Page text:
There are numerous ways that sustainability-focused fashion brands and retailers have sought to educate consumers about how their consumption affects the planet, from Allbirds including the carbon footprint of shoes on the product itself to Ba&sh releasing a collection made entirely out of material scraps.
On Monday Toward, a sustainability-focused online luxury retailer that launched in August 2021, introduced its own take on an educational sustainability initiative, in the form of an opt-in order limit. Customers, if they so choose, can have their annual number of orders limited to 12. In doing so, they’ll receive a reminder at checkout of how many orders they’ve placed within the year. They can also check the tally on their account, which will feature a running counter of the orders they’ve placed.
It’s a small change, according to Ana Kannan, founder of Toward. The company is not mandating an order limit, and opting-in doesn’t come with any incentives for customers. However, in the future, Toward will likely provide discounts and early access to sales for participating customers, Kannan said. For now, the update is meant to serve as an educational tool, to make customers more conscious of just how much they’re consuming.
“Awareness is always the first step,” Kannan said. “If you don’t know it’s a problem, how can you fix it? Just seeing how many orders you’ve placed can put into perspective how much consumption is too much. Fast fashion has trained people to buy mindlessly and frequently. We’re trying to counter that mindset.”
Toward mostly carries luxury products, with brands ranging from Citizens of Humanity to Vivienne Westwood. Styles range in price from $130 to more than $1,000.
While a majority of Toward customers make just one purchase per month, according to Kannan, the same doesn’t hold true for other retailers. Kannan cited 2021 data from McKinsey stating that, on average, Americans buy a piece of clothing every five days. For every five garments produced and sold in a year, three end up in a landfill by the end of the year. By instituting a limit on her brand’s e-commerce site, Kannan hopes to inspire customers to be mindful of how many orders they’re placing, wherever they shop.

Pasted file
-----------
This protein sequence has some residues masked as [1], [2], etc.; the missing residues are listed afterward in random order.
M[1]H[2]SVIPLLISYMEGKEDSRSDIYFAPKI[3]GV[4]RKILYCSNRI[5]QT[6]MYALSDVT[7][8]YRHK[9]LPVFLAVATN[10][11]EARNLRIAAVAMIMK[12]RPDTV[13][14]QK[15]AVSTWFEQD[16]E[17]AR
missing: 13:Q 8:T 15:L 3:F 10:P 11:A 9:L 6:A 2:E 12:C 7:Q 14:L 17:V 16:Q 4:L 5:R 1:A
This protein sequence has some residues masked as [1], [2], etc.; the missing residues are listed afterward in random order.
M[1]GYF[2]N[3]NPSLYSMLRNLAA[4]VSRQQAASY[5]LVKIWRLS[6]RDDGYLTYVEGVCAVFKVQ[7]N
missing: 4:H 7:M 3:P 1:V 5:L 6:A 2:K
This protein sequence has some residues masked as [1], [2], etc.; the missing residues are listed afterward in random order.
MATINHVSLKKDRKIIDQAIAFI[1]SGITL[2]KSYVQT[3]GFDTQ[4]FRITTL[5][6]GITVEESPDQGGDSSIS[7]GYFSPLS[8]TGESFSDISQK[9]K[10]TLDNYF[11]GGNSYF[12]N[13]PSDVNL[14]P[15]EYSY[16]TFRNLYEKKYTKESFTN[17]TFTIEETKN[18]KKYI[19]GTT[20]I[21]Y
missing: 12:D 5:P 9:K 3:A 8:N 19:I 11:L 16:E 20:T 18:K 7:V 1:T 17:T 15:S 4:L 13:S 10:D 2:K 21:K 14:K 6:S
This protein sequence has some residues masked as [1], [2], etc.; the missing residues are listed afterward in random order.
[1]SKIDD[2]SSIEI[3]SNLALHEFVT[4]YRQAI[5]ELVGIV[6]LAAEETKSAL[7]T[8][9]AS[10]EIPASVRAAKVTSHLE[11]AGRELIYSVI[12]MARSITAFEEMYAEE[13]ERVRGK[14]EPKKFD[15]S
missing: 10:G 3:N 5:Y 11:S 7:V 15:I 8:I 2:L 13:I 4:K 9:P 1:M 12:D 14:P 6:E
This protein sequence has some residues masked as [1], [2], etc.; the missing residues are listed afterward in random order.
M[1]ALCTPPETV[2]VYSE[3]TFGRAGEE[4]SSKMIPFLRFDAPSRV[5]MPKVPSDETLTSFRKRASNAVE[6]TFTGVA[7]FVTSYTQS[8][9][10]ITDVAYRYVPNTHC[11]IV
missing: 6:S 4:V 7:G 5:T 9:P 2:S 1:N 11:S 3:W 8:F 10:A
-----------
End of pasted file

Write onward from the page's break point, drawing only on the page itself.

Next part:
“I understand why more brands are focused on producing things in a more sustainable way than on limiting overproduction,” Kannan said. “It’s easier [to control]. It will take a shift in the overall culture, which requires the work of the whole industry, to help people be more mindful about how much they produce and how much they consume.”
There’s a practical benefit of limiting orders, as well: Doing so can limit returns. The onslaught of returns in the last two years has been tough on retailers’ finances. In 2020, retail returns totaled $428 billion, according to Chain Store Age. Toward’s return policy is already fairly restrictive, only allowing the return of unused and unworn products, with tags, in original packaging and within 28 days of purchase.
The move also looks to alleviate the issue of product supply — an issue brands that has recently been plaguing brands due to supply chain issues around the world.